## 3. Results

## 4. Discussion and Conclusions

## Author Contributions

## Funding

## Data Availability Statement

## Acknowledgments

## Conflicts of Interest

## Notes

1 | The compactness of the fermion-core is inversely proportional to m [6], and thus it is shown that for $m<48$ keV the core is too extended to fit within the S-2 star pericenter, while for $m>345$ keV the solutions are unstable since the critical value for collapse to a BH is reached at $m=345$ keV. |

2 | http://www.ioa.s.u-tokyo.ac.jp/~sofue/htdocs/2017paReview/ (accessed on 15 July 2022). |

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**Figure 1.**Overall Milky Way RC used to constrain the gravitational potential of the Galaxy. It is composed by the Grand Rotation Curve from [1] (light-blue and orange dots) and an inner (milliparsec scale) keplerian velocity (grey dot) of an S-cluster star as caused by the central object in SgrA*.

**Figure 2.**Density profile of the RAR model constrained in this work by the gradient descent method explained in the main text. It can be seen the constant-density core below the mili-pc scale (which is governed by quantum degeneracy pressure) and the transition to the plateau at ∼1 pc (where quantum effects are negligible), while far above ∼1 kpc, it follows a polytropic tail (see also [9]).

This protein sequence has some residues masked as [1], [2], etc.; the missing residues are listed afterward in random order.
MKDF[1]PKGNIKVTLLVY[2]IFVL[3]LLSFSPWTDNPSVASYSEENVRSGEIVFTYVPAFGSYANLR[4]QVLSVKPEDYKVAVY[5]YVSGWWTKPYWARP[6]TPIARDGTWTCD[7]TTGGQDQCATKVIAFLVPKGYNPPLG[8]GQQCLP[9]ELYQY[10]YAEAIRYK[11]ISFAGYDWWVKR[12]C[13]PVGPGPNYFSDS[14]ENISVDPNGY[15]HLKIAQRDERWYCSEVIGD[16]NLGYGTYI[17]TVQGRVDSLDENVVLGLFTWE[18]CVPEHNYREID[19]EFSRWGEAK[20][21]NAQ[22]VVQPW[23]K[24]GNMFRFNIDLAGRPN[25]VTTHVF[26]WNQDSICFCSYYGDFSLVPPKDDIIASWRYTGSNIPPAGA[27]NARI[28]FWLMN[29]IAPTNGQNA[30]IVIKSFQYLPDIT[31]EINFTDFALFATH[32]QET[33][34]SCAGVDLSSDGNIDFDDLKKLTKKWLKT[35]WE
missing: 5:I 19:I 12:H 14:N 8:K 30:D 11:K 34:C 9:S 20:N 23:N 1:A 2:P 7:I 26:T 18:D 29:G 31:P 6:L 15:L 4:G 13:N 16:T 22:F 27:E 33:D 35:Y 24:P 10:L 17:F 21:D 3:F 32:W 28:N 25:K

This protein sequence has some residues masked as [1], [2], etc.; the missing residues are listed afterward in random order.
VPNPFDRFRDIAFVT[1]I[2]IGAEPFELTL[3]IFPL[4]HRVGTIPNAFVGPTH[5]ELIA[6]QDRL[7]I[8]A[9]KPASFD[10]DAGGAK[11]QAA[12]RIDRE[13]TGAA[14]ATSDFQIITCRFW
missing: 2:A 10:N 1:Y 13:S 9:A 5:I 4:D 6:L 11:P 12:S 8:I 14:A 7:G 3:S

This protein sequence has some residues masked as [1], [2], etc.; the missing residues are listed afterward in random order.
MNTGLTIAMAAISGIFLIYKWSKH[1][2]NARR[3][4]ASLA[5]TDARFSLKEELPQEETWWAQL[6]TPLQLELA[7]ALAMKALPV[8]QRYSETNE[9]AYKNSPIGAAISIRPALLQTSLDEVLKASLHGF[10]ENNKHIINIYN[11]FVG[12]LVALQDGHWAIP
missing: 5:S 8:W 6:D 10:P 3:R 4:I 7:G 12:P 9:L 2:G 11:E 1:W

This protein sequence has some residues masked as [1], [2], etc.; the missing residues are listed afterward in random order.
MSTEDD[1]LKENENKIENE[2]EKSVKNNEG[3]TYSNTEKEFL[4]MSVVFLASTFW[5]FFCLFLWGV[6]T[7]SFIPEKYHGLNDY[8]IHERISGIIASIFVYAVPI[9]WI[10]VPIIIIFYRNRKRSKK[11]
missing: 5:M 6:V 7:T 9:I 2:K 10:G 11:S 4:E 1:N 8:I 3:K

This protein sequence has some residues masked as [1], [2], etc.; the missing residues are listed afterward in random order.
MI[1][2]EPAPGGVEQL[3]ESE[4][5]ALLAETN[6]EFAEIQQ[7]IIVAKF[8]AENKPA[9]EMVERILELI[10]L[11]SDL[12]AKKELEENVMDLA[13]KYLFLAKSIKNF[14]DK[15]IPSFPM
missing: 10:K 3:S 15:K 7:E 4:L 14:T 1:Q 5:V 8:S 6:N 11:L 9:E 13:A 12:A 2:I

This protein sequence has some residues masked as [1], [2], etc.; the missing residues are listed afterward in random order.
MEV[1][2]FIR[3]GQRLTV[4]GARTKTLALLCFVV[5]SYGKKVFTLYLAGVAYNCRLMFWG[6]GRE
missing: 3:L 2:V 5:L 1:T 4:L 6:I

**Figure 3.**Illustration of the path followed by the gradient descent method to reach the minimum of a two-dimensional function. Taken from: https://easyai.tech/en/ai-definition/gradient-descent/ (accessed on 10 May 2023).

**Figure 4.**Loss function against the step or epochs of the method. It can be seen that it is a decreasing function, with little bumps at the tail on the right, indicating a clear minimization trend reaching the value of $0.000071979$ after 1500 epochs.

**Figure 5.**Best-fit circular velocity curve result of the implementation of the gradient descent method. It is remarkable the very good precision achieved in almost all the data-points in few hours CPU time, despite some minor deficiencies at the ∼10

^{−1}kpc scale.

**Table 1.**Best-fit parameters results after applying the gradient descent method to the set of Milky Way observables under the gravitational potential model described in the main text.

Parameter | Seed Value | Final Value |
---|---|---|

m [keV/c${}^{2}$] | $56.0$ | $54.809$ |

${\theta}_{0}$ | $37.766$ | $37.809$ |

${W}_{0}$ | $66.341$ | $66.449$ |

${\beta}_{0}$ | $1.1977\times {10}^{-5}$ | $1.1139\times {10}^{-5}$ |

${\Sigma}_{d}$ [${M}_{\odot}$/kpc${}^{2}$] | $5.9658\times {10}^{8}$ | $1.0882\times {10}^{9}$ |

${a}_{d}$ [kpc] | $4.9$ | $3.0039$ |

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**MDPI and ACS Style**

Argüelles, C.R.; Collazo, S.
Galaxy Rotation Curve Fitting Using Machine Learning Tools. *Universe* **2023**, *9*, 372.
https://doi.org/10.3390/universe9080372

**AMA Style**

Argüelles CR, Collazo S.
Galaxy Rotation Curve Fitting Using Machine Learning Tools. *Universe*. 2023; 9(8):372.
https://doi.org/10.3390/universe9080372

**Chicago/Turabian Style**

Argüelles, Carlos R., and Santiago Collazo.
2023. "Galaxy Rotation Curve Fitting Using Machine Learning Tools" *Universe* 9, no. 8: 372.
https://doi.org/10.3390/universe9080372